For interiors there are many reasons: so you can touch up, so you can spray it heavier and even it out without drips, so it looks better.
 

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So what they were doing with 3 guys they could have just done with 1 lol. They had a guy on the sprayer unit and 2 guys in a lift and one was spraying and one using the roller. Wouldn't it be more cost effective and as quick just to put the paint on with the roller and be done with the other 2 guys!
Rolling requires too many steps back and forth to the paint. With a sprayer you can coat a much larger area much faster and the guy that is backrolling never has to take the roller off the wall. It's actually much faster. Don't know why they had the 3rd guy though.
 

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Back rolling for stucco is a must. There is a huge difference. Especially when it is a rougher texture.

A sprayer can put more paint on the wall faster than just rolling. When we spray, say a skip trowel, we spray enough on the wall to where it is almost running off. In a 3' by 8' space when doing this the roller will run out of paint if you don't continue spraying at this pace.

Back rolling fills in all the voids. I will use a 1 1/4" Lamb skin to paint stucco.
 
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The stripe you see is from improper mil thickness. When you spray you are supposed to overlap each pass 50%. Well, we are humans not robots. So the overlap will never be perfect. The stripe is the thin spot.

You can try remedying this stripe with a cross hatch spray pattern. First pass horizontal, second pass vertical. But sometimes even that is a crapshoot.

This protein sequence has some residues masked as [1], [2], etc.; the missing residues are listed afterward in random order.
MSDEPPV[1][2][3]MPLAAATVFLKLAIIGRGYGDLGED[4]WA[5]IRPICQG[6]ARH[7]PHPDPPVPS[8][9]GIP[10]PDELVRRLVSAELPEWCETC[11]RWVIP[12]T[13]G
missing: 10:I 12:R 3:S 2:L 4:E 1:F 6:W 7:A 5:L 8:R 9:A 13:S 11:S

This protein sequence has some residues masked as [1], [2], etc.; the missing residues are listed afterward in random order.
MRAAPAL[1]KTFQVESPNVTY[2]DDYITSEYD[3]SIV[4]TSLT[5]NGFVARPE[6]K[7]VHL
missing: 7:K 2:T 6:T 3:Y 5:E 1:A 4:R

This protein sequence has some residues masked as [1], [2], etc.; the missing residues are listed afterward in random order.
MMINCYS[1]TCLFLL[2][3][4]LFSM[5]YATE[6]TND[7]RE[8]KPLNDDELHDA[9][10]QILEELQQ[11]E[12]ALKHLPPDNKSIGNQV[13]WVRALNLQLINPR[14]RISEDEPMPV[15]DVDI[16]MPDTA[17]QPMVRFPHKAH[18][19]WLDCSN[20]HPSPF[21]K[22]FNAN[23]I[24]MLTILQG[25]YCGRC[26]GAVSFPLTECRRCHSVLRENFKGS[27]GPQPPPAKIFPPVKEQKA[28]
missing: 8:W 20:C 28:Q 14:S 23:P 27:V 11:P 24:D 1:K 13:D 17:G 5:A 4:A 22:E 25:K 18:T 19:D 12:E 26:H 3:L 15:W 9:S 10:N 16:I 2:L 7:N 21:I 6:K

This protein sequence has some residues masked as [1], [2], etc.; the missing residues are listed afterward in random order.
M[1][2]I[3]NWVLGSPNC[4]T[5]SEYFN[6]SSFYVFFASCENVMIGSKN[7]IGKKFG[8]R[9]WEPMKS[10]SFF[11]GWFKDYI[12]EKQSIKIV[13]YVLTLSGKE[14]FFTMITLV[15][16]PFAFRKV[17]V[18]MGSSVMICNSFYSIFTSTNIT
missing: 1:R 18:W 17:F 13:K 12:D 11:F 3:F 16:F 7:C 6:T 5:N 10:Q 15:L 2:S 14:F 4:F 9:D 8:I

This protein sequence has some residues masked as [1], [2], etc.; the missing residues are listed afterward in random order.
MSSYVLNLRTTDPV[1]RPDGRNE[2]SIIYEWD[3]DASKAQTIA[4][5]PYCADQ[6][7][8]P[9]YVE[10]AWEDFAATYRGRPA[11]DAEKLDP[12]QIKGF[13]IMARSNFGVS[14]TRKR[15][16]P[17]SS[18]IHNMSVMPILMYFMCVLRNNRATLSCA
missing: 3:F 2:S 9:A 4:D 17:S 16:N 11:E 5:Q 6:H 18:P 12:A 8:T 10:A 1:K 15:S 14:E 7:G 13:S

So it is best to backroll any area that requires more than one "row" to simply avoid the headache altogether.

TNT is right, no more dipping in the bucket saves tremendous amounts of time. Even doing it solo is faster than stopping several times for a refill in each room.

Rolling is fast, but imagine how much faster it is if you didn't have to stop. Ever.

For alot of people its hard to grasp, & seems counter productive. Until you do it. Then you say "why haven't I been doing this the whole time?!"
 

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Rolling requires too many steps back and forth to the paint. With a sprayer you can coat a much larger area much faster and the guy that is backrolling never has to take the roller off the wall. It's actually much faster. Don't know why they had the 3rd guy though.
Who steps back and forth to the paint?
 

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hdavis said:
Who steps back and forth to the paint?
Does your pan follow you?
We had a new guy who would roll an entire room and never move the pan. We explained some things to him. :)